An Articulate goal is the main aim that will result because of your program and will solve your problem statement.

Now that you have a problem statement that is anchored in research, you will just flip it around so that it becomes the goal of your grant.

An articulate goal example: “Project X will increase agriculture in the community from 45 percent to 55 percent over a three-year period by creating sustainable solutions to the ongoing droughts via a multi-level approach.”

Therefore, this goal directly meets the need of the problem statement and guides the entire grant project, and your objectives. 

Step #4) N – Narrow your objectives

Now that you have a goal articulated, you will need specific activities to ensure that the goal is achieved. These are Narrowed objectives. The number of objectives depends upon how big your goal is and how big your budget is. To be safe, have no more than three objectives per goal.

Objectives need to be SMART:

  • Specific
  • Measurable
  • Achievable
  • Relevant
  • Timebound

For this project, you would easily have at least three objectives. Below, we show one objective example.

Objective One Example: Project Name will work with 50 farmers to provide sustainable and innovative irrigation practices that will increase irrigation by 25 percent each year for three years.”

Specific: It is specific because it includes the target demographic (50 farmers), and with sustainable innovative irrigation practices.

Measurable: It is measurable because it will serve 50 farmers and will increase irrigation by 25 percent each year for three years.

Achievable: It will be achievable because it relates to the problem statement (your budget, resumes, etc. will also reinforce more achievability).

Relevant: It is relevant to reach the goal and solve the problem.

Timebound: It will be completed by the end of year three.

Now that you have your objectives(s), you can identify a task work plan to ensure your objectives are met.

Step #5) T – Timeline the activities

Your Timeline Work Plan of Activities will clearly demonstrate how you will execute your objectives.

Include the task description, role responsible, start date, completion date, evaluation that the activity is completed.

You can include as many tasks as are needed to reach your objective.

Timeline Work Plan Activities Example:

Objective One Example:Project Name will work with 50 farmers to provide sustainable and innovative irrigation practices that will increase irrigation by 25 percent each year for three years.”
Activities Description Role Responsible Start Date Completion Date Evaluation
Hire Project Manager Executive Director Month 1 Month 3 Contract signed
Create a recruitment plan for farmers Project Manager Month 4 Month 6 Recruitment plan created
Recruit 50 farmers to work with Project Manager Month 6 Month 9 50 farmers recruited and enrolled in the program
Purchase supplies and equipment for irrigation Project Manager Month 9 Throughout Supplies purchased
Subject matter experts lead irrigation technique training Project Manager Month 9 Monthly  Models are developed


These are just several examples to get your mind flowing. You can see that this is your time to be very detailed because it answers that ‘achievability’ question. 

By having a thorough Timeline Work Plan of Activities, you will give your project:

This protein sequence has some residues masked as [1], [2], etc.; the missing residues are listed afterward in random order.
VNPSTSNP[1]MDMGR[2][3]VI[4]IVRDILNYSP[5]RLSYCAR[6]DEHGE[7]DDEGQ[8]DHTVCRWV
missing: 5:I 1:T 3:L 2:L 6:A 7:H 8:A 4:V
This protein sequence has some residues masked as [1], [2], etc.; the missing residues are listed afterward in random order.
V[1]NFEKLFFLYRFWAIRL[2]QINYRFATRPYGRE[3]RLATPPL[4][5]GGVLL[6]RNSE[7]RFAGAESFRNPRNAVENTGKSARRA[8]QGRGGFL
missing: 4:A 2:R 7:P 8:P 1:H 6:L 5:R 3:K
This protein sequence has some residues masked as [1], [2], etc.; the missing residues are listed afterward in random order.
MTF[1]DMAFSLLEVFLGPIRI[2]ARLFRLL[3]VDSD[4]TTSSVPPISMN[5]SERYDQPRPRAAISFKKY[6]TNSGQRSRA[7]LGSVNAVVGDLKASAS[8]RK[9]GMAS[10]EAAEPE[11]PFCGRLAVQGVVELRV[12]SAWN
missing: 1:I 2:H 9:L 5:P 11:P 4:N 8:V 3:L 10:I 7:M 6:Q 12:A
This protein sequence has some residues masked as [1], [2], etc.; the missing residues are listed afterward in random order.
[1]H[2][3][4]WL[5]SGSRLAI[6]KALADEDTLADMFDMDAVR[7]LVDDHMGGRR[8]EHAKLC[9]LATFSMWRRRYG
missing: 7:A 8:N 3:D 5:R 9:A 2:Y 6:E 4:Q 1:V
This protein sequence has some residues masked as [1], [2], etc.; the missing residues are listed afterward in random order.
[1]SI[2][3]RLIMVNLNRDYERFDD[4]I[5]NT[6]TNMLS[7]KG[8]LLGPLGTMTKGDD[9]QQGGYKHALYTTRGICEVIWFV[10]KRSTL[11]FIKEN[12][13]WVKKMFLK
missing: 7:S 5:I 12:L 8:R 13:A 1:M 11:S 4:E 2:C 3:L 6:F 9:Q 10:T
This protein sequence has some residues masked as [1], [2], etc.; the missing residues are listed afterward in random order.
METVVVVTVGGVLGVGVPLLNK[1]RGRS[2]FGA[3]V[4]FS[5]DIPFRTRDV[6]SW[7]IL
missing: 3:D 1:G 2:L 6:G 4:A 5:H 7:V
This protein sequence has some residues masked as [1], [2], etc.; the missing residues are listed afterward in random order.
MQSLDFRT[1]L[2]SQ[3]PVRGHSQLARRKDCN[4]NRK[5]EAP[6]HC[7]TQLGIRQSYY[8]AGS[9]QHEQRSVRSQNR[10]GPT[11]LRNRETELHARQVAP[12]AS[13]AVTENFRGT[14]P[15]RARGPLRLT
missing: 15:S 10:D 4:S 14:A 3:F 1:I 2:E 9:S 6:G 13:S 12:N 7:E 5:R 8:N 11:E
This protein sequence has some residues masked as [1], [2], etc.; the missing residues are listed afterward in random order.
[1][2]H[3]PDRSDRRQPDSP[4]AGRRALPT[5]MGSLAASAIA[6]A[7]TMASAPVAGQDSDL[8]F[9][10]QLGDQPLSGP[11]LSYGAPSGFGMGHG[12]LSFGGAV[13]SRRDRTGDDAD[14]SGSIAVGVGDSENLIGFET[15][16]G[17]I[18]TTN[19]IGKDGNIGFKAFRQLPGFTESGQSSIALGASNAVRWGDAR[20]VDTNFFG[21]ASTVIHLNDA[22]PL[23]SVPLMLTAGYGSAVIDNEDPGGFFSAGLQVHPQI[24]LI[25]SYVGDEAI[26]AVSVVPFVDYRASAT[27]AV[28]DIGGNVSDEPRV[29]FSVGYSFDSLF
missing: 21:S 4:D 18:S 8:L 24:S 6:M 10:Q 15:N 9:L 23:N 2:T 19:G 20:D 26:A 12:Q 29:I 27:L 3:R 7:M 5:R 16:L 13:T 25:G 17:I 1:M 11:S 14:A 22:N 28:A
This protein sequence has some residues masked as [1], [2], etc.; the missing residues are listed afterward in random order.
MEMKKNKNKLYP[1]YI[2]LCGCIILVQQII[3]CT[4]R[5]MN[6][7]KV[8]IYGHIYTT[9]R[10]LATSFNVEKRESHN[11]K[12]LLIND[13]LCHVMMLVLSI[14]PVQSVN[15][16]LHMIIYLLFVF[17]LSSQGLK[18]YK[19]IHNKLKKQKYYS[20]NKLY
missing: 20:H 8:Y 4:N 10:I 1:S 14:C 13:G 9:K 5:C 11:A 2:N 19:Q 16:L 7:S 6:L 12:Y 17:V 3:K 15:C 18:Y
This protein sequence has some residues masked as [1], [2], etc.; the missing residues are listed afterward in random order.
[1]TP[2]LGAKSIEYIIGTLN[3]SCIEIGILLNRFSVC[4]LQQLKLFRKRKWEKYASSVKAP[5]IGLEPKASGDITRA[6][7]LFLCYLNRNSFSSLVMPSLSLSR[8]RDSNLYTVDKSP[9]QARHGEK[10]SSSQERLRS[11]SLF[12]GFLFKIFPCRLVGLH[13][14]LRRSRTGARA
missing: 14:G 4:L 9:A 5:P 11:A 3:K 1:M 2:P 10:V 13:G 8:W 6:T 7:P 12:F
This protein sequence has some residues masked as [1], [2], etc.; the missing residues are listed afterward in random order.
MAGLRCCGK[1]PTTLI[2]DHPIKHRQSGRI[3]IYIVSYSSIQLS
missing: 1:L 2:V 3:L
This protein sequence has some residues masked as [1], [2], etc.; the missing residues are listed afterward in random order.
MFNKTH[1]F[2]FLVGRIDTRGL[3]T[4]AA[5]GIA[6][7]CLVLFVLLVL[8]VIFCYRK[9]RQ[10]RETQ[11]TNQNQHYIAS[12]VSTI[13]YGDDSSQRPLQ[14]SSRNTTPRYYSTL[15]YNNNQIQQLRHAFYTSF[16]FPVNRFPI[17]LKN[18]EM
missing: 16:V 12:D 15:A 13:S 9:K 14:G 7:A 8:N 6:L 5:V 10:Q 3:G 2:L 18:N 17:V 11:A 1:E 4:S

• Every single detail to be included,
  • A roadmap for any staff hired for the program,
  • Objectives to be reached,
  • A guarantee that nothing is left out of your budget,
  • And so much more.

Now that you have a Timeline Work Plan developed, you need to ensure you have a budget to complete these tasks.

Step #6) S – Strategic budget

Look at your Timeline Work Plan of Activities to develop a Strategic budget. For objective one in our example, we see that the following are needed at a minimum to reach this objective.

  • Project Manager
  • Executive Director
  • Irrigation equipment and supplies
  • 50 farmer incentives
  • Subject Matter Experts

Other items you will want to consider in your final budget include any fringe benefits, indirect costs, and any other costs from other objectives.

You will need to speak to your Human Resource division to know what your nonprofit’s fringe benefits are and the salaries of positions. Additionally, if you need any equipment, it’s best practices to have at least three quotations. When in doubt, check your financial policies and procedures, the FOA/RFP/NOFA, or the federal budgetary guidelines.

Draft Strategic Budget Example

Description Computation Description Year One Total
Project Manager $40/hour at 2080 hours $83,200
Executive Director $60/hour at 208 hours (10% of FTE) $12,480
Irrigation Equipment $200,000 for Irrigation Equipment (see attached quotations) $200,000
Irrigation Supplies $25,000 for supplies to include shovels, drainage pipes, etc.  $25,000
Farmer incentives A stipend of $2500 per year will be given to 50 farmers for 40 hours of their time per year. $125,000
Subject-Matter Experts (consultants) 2 Subject Matter Experts will teach 40 hours per year on irrigation techniques and how to install the new equipment and get $15,000 each. $30,000
Draft Total for Objective One   $475,680


This step will make it clear as to whether you have enough of a grant budget to meet your objectives. If you don’t, you may need to update your objectives (ex: maybe not include as many farmers and then your goal may need to be reduced). 

GRANTS writing formula summary

The GRANTS Writing Formula will give you the magic wand to write a successful grant proposal. Remember, by utilizing this approach, you will:

  • Stop mission drifting,
  • Stop chasing the money,
  • Score higher by reviewers,
  • Writing grants that are aligned with your priorities, and
  • Get more grants awarded!